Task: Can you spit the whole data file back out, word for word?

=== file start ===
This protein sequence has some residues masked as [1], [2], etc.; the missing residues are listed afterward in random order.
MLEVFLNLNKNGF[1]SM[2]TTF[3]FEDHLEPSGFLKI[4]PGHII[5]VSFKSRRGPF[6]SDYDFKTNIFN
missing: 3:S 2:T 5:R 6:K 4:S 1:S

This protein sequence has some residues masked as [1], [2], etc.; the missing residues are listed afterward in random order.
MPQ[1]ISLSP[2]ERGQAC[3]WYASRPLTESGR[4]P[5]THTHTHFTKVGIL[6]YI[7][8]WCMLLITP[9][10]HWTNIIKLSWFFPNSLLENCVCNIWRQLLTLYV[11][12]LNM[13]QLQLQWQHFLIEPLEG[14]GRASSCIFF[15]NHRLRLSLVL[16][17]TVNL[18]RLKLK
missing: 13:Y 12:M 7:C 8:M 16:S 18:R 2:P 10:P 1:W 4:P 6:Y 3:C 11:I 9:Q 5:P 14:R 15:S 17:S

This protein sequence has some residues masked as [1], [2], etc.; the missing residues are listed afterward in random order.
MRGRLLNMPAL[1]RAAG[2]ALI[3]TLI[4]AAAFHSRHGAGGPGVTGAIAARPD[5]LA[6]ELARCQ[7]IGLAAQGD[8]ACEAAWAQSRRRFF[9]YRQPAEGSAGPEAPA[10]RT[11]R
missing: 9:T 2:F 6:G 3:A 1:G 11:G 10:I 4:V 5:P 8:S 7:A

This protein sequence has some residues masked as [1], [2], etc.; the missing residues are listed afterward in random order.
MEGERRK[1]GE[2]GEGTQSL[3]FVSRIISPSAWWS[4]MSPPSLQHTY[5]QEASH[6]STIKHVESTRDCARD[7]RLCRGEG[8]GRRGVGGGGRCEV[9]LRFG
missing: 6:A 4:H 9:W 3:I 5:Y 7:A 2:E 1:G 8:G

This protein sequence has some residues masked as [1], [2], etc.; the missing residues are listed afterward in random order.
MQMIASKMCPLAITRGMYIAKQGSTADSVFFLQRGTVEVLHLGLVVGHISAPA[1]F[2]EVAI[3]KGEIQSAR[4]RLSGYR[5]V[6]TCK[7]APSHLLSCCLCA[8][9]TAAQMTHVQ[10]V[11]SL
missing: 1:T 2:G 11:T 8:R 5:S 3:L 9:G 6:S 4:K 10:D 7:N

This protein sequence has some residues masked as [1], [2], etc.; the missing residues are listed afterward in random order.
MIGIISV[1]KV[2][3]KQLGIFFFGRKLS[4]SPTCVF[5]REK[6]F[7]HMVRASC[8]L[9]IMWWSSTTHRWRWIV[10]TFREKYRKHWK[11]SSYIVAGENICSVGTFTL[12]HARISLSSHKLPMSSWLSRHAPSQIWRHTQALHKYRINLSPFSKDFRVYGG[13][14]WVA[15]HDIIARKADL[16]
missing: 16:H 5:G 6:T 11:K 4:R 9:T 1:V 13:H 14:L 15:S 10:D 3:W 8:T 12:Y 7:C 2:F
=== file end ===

This protein sequence has some residues masked as [1], [2], etc.; the missing residues are listed afterward in random order.
MLEVFLNLNKNGF[1]SM[2]TTF[3]FEDHLEPSGFLKI[4]PGHII[5]VSFKSRRGPF[6]SDYDFKTNIFN
missing: 3:S 2:T 5:R 6:K 4:S 1:S

This protein sequence has some residues masked as [1], [2], etc.; the missing residues are listed afterward in random order.
MPQ[1]ISLSP[2]ERGQAC[3]WYASRPLTESGR[4]P[5]THTHTHFTKVGIL[6]YI[7][8]WCMLLITP[9][10]HWTNIIKLSWFFPNSLLENCVCNIWRQLLTLYV[11][12]LNM[13]QLQLQWQHFLIEPLEG[14]GRASSCIFF[15]NHRLRLSLVL[16][17]TVNL[18]RLKLK
missing: 13:Y 12:M 7:C 8:M 16:S 18:R 2:P 10:P 1:W 4:P 6:Y 3:C 11:I 9:Q 5:P 14:R 15:S 17:S

This protein sequence has some residues masked as [1], [2], etc.; the missing residues are listed afterward in random order.
MRGRLLNMPAL[1]RAAG[2]ALI[3]TLI[4]AAAFHSRHGAGGPGVTGAIAARPD[5]LA[6]ELARCQ[7]IGLAAQGD[8]ACEAAWAQSRRRFF[9]YRQPAEGSAGPEAPA[10]RT[11]R
missing: 9:T 2:F 6:G 3:A 1:G 11:G 10:I 4:V 5:P 8:S 7:A

This protein sequence has some residues masked as [1], [2], etc.; the missing residues are listed afterward in random order.
MEGERRK[1]GE[2]GEGTQSL[3]FVSRIISPSAWWS[4]MSPPSLQHTY[5]QEASH[6]STIKHVESTRDCARD[7]RLCRGEG[8]GRRGVGGGGRCEV[9]LRFG
missing: 6:A 4:H 9:W 3:I 5:Y 7:A 2:E 1:G 8:G

This protein sequence has some residues masked as [1], [2], etc.; the missing residues are listed afterward in random order.
MQMIASKMCPLAITRGMYIAKQGSTADSVFFLQRGTVEVLHLGLVVGHISAPA[1]F[2]EVAI[3]KGEIQSAR[4]RLSGYR[5]V[6]TCK[7]APSHLLSCCLCA[8][9]TAAQMTHVQ[10]V[11]SL
missing: 1:T 2:G 11:T 8:R 5:S 3:L 9:G 6:S 4:K 10:D 7:N

This protein sequence has some residues masked as [1], [2], etc.; the missing residues are listed afterward in random order.
MIGIISV[1]KV[2][3]KQLGIFFFGRKLS[4]SPTCVF[5]REK[6]F[7]HMVRASC[8]L[9]IMWWSSTTHRWRWIV[10]TFREKYRKHWK[11]SSYIVAGENICSVGTFTL[12]HARISLSSHKLPMSSWLSRHAPSQIWRHTQALHKYRINLSPFSKDFRVYGG[13][14]WVA[15]HDIIARKADL[16]
missing: 16:H 5:G 6:T 11:K 4:R 9:T 1:V 13:H 14:L 15:S 10:D 3:W 8:T 12:Y 7:C 2:F